The woes experienced by builders of the wide-area augmentation system (WAAS) are nothing new to those who have followed the development of the satellite-navigation project over the last decade. In fact, it has become almost cliché to use woe and WAAS in the same sentence. So it’s not surprising to learn that a program one senator once referred to as a “$4 billion boondoggle” has lost luster over time. A recently released chronology of WAAS projections listed the changing operational expectations announced after successive top-level reviews since 1994. In that year, WAAS was predicted to provide Cat I service over 50 percent of the continental U.S. by 1997, with full coverage by 2000. Four years later, in 1998, the 50-percent Cat I forecast had slipped two years to 1999, with 100-percent coverage promised by last year. In 1999, 50-percent projections drifted to 2000, but full coverage wasn’t anticipated until 2007. By 2000, Cat I disappeared from the forecast altogether and was replaced by the prediction of 80-percent Lnav/Vnav by this year, with 100-percent coverage “to be determined.” Last year, 80-percent Lnav/Vnav slid a further 12 months to next year, although Cat I reappeared in the forecast, starting in 2007. The irony over the past several years is that WAAS has been demonstrated to work well–just not well enough.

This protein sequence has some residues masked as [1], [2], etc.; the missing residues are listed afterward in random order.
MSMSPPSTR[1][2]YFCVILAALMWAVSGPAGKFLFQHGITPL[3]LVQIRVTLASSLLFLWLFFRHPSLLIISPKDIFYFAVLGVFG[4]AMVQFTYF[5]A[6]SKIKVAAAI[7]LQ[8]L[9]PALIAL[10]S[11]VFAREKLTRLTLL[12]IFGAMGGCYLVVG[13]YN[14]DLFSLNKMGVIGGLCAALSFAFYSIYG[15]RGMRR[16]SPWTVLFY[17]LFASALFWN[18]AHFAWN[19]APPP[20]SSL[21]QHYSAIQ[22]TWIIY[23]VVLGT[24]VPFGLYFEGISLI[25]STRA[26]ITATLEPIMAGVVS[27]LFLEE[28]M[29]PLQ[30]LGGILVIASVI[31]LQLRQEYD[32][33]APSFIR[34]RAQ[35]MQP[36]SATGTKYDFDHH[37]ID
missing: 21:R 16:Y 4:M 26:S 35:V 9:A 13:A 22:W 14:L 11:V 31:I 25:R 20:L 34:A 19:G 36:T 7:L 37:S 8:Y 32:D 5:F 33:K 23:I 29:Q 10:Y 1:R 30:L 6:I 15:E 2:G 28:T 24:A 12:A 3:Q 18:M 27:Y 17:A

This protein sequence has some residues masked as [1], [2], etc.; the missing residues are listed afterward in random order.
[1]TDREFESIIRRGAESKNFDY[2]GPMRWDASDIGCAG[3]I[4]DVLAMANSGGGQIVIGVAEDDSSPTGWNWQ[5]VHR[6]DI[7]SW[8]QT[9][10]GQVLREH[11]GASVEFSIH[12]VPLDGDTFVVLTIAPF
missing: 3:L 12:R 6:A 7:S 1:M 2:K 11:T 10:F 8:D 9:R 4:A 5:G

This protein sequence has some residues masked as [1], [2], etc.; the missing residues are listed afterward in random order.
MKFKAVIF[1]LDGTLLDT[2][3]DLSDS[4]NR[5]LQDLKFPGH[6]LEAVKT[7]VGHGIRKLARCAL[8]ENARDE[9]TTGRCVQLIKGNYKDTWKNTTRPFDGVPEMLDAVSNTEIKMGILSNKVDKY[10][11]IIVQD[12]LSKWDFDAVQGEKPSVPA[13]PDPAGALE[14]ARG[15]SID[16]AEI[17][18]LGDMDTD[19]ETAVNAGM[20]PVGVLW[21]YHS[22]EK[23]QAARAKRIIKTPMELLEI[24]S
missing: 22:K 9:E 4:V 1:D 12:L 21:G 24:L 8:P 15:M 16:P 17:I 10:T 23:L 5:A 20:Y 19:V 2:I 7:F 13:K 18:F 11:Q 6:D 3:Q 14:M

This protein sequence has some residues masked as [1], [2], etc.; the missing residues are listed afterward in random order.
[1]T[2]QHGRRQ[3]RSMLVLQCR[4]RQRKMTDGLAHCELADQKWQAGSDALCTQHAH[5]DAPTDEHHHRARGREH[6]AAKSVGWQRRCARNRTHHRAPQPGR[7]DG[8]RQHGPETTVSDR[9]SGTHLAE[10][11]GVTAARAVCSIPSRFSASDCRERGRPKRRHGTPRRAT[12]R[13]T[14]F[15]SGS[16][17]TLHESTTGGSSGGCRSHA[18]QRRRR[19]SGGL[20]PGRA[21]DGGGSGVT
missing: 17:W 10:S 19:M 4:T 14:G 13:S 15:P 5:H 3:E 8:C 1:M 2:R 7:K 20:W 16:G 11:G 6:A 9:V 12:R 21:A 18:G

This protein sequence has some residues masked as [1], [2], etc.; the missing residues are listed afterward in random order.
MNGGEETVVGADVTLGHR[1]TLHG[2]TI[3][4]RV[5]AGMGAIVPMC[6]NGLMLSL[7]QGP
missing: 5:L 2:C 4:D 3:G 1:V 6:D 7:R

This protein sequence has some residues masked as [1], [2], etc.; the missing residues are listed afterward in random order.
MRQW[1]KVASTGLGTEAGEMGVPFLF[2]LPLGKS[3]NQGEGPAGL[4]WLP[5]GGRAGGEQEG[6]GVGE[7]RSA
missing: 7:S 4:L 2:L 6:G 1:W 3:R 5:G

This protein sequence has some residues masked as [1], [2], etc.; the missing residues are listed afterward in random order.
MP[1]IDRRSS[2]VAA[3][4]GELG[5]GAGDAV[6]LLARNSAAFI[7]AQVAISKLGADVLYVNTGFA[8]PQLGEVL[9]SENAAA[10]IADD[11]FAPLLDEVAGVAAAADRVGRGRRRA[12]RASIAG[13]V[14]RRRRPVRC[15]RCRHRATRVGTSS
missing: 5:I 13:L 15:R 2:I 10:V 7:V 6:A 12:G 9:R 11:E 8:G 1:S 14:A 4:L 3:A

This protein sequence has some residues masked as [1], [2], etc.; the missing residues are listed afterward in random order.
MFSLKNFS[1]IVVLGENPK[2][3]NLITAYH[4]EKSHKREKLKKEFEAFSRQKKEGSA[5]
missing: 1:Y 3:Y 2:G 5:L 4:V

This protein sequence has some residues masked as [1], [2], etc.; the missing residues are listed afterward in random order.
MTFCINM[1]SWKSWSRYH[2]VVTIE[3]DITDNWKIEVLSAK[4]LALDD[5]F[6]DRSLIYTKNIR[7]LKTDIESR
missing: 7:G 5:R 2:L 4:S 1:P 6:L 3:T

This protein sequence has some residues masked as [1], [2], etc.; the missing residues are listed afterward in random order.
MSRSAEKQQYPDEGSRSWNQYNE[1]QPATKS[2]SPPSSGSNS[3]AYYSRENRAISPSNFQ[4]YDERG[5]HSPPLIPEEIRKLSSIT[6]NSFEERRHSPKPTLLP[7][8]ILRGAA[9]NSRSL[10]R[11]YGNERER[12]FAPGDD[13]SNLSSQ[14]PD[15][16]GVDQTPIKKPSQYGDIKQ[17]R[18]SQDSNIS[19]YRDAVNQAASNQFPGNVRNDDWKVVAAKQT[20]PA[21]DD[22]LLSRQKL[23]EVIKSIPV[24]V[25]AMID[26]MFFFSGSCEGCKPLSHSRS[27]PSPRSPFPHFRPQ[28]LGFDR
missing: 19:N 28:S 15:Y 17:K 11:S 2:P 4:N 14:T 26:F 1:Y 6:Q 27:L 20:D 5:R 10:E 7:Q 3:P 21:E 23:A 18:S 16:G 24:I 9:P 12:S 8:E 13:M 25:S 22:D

WAAS Timeline Stretches Some More
- October 9, 2007, 6:26 AM